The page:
History of the McCall Center for Civic Engagement
Civic engagement has been at the heart of Pacific University’s mission since its founding. The Humanitarian Center was founded in 1988 by a unanimous vote of faculty, and in 2009 became the Center for Civic Engagement. The Tom McCall Center for Policy Innovation, launched in 2010. In 2018 a merger between these two campus units led us to become the McCall Center for Civic Engagement.
The McCall name has a long and storied history at Pacific University.
For 25 years, Pacific hosted the Tom McCall Forum, bringing prominent liberal and conservative figures to debate national issues. The forum started in 1982, with a debate on “The Moral Majority” between Cal Thomas, conservative syndicated columnist, and liberal political activist Sam Brown.
Other debaters over the years included Pat Buchanan, Tom Daschle, Howard Dean, Richard Perle, Molly Ivins, William Kristol, Bill Bradley, David Gergen, Ralph Nader, Newt Gingrich, Ralph Reed, Alan Dershowitz, James Carville, Mary Matalin, William Safire, John Sununu, Pierre Salinger, Robert Bork, Jesse Jackson, Mario Cuomo and Dan Quayle.
The popularity of the event led to its move off campus to downtown Portland in the early 1990s. The forum’s high-level debates also led to several installments being broadcast on C-SPAN, including the 2005 debate between Howard Dean, then-chair of the Democratic National Committee, and Richard Perle, considered one of the architects of the war in Iraq, in which a spectator threw a shoe at Perle.
The final installment of the Tom McCall Forum was in 2007, when Lee Hamilton and John Bolton discussed U.S. foreign policy. That installment was planned to feature then-Sen. John Edwards and Secretary Jack Kemp, until Edwards withdrew and announced his candidacy in the 2008 presidential election.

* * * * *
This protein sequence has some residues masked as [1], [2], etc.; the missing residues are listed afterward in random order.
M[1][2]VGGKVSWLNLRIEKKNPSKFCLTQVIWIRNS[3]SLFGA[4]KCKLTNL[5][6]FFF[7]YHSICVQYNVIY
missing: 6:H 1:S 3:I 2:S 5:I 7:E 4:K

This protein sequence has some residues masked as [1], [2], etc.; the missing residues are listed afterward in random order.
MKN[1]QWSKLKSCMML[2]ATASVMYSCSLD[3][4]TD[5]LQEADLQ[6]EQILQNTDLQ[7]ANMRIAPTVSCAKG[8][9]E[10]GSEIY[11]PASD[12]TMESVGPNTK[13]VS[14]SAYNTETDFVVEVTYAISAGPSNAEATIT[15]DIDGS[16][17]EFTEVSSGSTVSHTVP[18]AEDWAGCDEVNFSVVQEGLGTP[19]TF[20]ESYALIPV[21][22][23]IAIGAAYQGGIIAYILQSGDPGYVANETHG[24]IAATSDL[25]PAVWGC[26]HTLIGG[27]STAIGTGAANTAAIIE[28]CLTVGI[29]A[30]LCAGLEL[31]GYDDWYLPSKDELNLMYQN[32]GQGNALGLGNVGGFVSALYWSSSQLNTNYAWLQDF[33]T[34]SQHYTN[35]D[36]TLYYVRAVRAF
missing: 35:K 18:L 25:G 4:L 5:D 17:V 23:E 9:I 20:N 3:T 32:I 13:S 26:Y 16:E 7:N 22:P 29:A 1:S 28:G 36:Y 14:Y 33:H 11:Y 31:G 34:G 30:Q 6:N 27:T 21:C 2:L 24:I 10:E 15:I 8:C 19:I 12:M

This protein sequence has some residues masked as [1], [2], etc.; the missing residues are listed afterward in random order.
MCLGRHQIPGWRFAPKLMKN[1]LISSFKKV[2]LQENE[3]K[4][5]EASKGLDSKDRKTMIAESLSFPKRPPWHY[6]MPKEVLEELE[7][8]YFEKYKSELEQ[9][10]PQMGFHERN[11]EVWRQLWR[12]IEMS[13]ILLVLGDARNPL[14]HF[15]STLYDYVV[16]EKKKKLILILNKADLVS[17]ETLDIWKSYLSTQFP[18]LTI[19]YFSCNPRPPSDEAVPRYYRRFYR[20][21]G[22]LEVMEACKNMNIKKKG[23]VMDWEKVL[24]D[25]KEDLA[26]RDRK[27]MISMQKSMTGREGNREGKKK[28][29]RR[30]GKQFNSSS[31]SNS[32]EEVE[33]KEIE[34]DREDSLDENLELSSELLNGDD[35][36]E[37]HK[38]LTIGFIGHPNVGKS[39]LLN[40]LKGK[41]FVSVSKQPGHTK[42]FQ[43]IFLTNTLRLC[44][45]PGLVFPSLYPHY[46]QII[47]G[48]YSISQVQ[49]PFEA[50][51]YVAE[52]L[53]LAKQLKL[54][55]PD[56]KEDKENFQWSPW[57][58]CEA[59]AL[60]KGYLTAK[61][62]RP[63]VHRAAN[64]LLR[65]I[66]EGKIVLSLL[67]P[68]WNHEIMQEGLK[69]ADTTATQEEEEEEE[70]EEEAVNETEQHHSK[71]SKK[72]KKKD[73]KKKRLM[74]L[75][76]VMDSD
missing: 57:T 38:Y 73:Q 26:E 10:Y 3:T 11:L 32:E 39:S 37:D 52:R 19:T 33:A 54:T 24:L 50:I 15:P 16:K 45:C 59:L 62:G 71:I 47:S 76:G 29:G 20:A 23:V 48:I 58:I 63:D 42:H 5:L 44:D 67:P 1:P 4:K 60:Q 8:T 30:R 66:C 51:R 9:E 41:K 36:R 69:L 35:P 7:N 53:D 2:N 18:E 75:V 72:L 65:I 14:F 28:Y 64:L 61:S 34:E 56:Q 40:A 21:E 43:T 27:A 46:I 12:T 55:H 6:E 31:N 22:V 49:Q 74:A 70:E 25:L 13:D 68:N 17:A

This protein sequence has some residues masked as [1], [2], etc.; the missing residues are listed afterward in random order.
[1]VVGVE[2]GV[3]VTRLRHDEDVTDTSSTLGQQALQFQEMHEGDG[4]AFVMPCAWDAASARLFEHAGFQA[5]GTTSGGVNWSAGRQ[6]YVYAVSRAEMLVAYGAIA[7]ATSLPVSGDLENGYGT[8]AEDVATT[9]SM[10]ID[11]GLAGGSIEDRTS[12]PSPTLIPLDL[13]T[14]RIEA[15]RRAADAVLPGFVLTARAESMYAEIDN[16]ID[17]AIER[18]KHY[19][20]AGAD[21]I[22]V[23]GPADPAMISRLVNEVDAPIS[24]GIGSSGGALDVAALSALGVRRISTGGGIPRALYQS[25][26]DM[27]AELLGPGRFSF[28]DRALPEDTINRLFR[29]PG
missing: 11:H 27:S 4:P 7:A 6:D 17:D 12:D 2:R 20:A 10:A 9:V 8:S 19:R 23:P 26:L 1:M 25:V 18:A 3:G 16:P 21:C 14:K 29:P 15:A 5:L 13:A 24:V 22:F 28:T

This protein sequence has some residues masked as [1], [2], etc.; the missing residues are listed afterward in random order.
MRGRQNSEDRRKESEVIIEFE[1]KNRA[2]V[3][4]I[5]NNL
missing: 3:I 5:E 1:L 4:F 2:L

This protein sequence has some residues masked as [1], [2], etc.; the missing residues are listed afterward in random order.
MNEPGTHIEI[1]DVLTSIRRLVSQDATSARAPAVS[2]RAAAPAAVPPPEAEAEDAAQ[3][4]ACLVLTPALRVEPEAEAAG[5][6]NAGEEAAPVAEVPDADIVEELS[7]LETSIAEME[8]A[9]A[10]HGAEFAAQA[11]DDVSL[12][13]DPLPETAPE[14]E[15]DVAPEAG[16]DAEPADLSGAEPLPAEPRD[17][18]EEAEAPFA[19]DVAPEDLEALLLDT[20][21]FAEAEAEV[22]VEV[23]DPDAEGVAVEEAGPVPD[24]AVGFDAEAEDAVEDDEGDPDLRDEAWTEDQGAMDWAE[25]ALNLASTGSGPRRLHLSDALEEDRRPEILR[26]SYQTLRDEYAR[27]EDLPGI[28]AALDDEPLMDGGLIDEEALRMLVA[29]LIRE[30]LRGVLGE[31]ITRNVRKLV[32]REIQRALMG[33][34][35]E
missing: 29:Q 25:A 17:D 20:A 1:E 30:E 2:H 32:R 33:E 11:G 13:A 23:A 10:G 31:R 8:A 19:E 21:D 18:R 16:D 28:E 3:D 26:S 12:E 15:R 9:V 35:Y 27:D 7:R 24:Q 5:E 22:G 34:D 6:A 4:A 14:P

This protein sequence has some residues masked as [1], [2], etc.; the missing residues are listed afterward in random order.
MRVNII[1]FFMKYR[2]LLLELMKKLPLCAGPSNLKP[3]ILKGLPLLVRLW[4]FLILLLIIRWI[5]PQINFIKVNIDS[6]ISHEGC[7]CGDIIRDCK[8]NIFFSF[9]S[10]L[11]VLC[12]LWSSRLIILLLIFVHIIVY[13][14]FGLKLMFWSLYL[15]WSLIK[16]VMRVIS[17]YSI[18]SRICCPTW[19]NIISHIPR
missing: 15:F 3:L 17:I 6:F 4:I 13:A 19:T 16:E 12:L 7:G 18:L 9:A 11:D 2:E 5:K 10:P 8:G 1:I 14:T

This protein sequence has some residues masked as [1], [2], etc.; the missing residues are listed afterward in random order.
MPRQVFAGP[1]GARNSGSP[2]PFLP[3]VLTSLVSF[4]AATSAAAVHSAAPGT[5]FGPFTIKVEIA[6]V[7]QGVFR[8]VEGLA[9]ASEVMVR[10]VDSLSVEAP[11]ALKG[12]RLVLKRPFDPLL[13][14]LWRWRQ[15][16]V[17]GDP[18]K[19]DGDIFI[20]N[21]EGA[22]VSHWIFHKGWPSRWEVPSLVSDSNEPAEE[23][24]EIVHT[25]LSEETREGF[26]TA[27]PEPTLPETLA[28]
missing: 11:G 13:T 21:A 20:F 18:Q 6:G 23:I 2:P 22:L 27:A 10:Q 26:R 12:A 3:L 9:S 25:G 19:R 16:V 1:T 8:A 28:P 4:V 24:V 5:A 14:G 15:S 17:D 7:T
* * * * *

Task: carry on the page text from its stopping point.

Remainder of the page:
The forum — and, today, the center — were named for Tom McCall, an Oregon politician and journalist.
McCall was born in Massachusetts but raised in Central Oregon. He graduated from Redmond (Ore.) High School and the University of Oregon. He worked as a journalist for The Oregonian, KGW radio, KPTV (Oregon’s first TV station) and KGW-TV. He led early efforts to help migrant workers, and he hosted a documentary that brought public and legislative attention to pollution in Oregon.
A Republican, he was elected Secretary of State in 1964, then was elected governor in 1966 and re-elected in 1970. During his tenure, Oregon passed the country’s first “bottle bill,” cleaned up the Willamette River, passed a law to continue public ownership of the state’s beaches, and introduced urban growth boundaries around the state’s cities. (McCall also is credited with the country’s only state-sponsored rock festival — an attempt to divert clashes between antiwar groups and the American Legion in the summer of 1970.)
Following his governorship, McCall returned to journalism as a columnist and commentator. He ran for governor again in 1978, but lost in the primary to Victor G. Atiyeh, who became governor.
McCall died of prostate cancer on Jan. 8, 1983, at the age of 69.
In 1998, McCall was inducted into the Hall of Achievement at the University of Oregon’s School of Journalism.
There is a life-size bronze statue of McCall in Salem’s Riverfront Park.
Many places in Oregon also bear McCall’s name in honor of his legacy. In addition to the former Tom McCall Forum and now the Tom McCall Center for Policy Innovation, there also is the Tom McCall Waterfront Park in downtown Portland; a Nature Conservancy preserve in Wasco County; Tom McCall East Upper Elementary School in Forest Grove; and Tom McCall Elementary School in Redmond.